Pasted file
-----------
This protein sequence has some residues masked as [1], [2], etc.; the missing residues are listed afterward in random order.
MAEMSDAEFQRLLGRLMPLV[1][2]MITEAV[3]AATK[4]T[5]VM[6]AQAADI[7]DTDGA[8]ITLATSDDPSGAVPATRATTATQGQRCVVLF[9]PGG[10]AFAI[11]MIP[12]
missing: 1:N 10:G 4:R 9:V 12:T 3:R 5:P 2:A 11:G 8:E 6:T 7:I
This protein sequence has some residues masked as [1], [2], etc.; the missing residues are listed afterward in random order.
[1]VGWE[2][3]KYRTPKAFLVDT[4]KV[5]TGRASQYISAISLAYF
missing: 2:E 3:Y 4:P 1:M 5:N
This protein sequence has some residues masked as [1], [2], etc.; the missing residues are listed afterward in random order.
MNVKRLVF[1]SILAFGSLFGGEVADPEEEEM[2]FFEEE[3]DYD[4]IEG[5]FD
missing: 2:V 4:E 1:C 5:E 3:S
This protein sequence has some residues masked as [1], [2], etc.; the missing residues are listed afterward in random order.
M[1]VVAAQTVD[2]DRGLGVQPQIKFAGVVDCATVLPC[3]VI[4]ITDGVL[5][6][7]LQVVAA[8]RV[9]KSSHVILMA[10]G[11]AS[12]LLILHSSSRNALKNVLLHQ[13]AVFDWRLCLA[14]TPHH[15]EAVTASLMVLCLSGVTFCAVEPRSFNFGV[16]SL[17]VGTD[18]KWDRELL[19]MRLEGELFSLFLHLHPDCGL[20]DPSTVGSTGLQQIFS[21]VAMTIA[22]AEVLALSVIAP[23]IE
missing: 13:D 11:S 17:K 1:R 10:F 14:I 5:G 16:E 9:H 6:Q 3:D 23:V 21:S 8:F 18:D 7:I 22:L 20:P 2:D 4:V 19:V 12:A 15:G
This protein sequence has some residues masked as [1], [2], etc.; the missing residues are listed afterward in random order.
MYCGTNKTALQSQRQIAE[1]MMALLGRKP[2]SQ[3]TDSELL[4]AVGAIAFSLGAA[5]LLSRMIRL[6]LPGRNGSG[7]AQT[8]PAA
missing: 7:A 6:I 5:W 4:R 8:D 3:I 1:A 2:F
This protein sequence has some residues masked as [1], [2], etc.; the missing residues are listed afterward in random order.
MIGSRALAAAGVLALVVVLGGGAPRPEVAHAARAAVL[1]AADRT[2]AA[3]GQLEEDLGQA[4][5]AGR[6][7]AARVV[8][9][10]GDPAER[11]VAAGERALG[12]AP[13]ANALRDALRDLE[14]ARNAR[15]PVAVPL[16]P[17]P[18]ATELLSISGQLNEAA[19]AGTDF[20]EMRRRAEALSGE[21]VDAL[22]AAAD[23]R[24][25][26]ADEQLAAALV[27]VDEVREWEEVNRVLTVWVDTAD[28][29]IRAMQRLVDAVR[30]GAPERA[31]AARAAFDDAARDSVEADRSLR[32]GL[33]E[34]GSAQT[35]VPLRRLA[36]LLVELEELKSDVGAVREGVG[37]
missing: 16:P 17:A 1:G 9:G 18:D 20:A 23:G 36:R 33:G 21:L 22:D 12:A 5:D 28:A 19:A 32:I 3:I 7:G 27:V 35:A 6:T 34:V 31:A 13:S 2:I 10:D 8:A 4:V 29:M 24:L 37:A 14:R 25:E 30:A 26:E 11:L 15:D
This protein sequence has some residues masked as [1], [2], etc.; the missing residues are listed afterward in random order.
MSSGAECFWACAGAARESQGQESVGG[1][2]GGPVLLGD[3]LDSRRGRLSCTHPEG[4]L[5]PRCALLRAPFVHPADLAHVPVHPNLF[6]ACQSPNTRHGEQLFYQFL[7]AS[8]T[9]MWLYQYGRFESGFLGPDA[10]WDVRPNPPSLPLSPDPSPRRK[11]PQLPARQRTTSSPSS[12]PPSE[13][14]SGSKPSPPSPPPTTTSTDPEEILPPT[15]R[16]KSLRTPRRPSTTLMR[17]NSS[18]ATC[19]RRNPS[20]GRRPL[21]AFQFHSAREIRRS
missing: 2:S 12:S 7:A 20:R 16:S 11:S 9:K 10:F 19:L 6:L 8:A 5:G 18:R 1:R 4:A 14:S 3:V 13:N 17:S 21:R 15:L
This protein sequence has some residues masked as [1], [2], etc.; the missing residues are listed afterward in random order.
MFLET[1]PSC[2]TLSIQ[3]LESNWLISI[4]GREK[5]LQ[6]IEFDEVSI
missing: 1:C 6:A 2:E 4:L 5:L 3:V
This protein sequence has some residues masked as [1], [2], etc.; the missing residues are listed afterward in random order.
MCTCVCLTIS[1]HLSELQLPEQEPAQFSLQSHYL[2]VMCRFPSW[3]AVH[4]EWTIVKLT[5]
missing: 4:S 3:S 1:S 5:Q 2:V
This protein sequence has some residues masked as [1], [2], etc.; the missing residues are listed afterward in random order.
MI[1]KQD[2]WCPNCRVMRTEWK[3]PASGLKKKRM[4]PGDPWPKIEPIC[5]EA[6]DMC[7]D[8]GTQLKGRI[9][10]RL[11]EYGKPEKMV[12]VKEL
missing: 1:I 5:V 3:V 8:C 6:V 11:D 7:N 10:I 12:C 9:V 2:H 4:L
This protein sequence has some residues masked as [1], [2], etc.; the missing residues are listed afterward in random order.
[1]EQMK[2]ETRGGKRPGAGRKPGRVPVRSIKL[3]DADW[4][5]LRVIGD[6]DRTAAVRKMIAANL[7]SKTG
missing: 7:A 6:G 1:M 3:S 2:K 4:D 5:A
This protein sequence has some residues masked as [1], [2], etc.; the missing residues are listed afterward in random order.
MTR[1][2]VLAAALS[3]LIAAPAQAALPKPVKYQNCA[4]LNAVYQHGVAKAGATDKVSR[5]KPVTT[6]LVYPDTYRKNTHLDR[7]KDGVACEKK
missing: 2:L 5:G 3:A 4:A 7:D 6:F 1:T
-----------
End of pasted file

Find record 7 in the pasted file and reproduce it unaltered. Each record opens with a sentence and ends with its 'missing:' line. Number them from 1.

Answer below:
This protein sequence has some residues masked as [1], [2], etc.; the missing residues are listed afterward in random order.
MSSGAECFWACAGAARESQGQESVGG[1][2]GGPVLLGD[3]LDSRRGRLSCTHPEG[4]L[5]PRCALLRAPFVHPADLAHVPVHPNLF[6]ACQSPNTRHGEQLFYQFL[7]AS[8]T[9]MWLYQYGRFESGFLGPDA[10]WDVRPNPPSLPLSPDPSPRRK[11]PQLPARQRTTSSPSS[12]PPSE[13][14]SGSKPSPPSPPPTTTSTDPEEILPPT[15]R[16]KSLRTPRRPSTTLMR[17]NSS[18]ATC[19]RRNPS[20]GRRPL[21]AFQFHSAREIRRS
missing: 2:S 12:S 7:A 20:R 16:S 11:S 9:K 10:F 19:L 6:L 8:A 5:G 18:R 1:R 4:A 14:S 3:V 13:N 17:S 21:R 15:L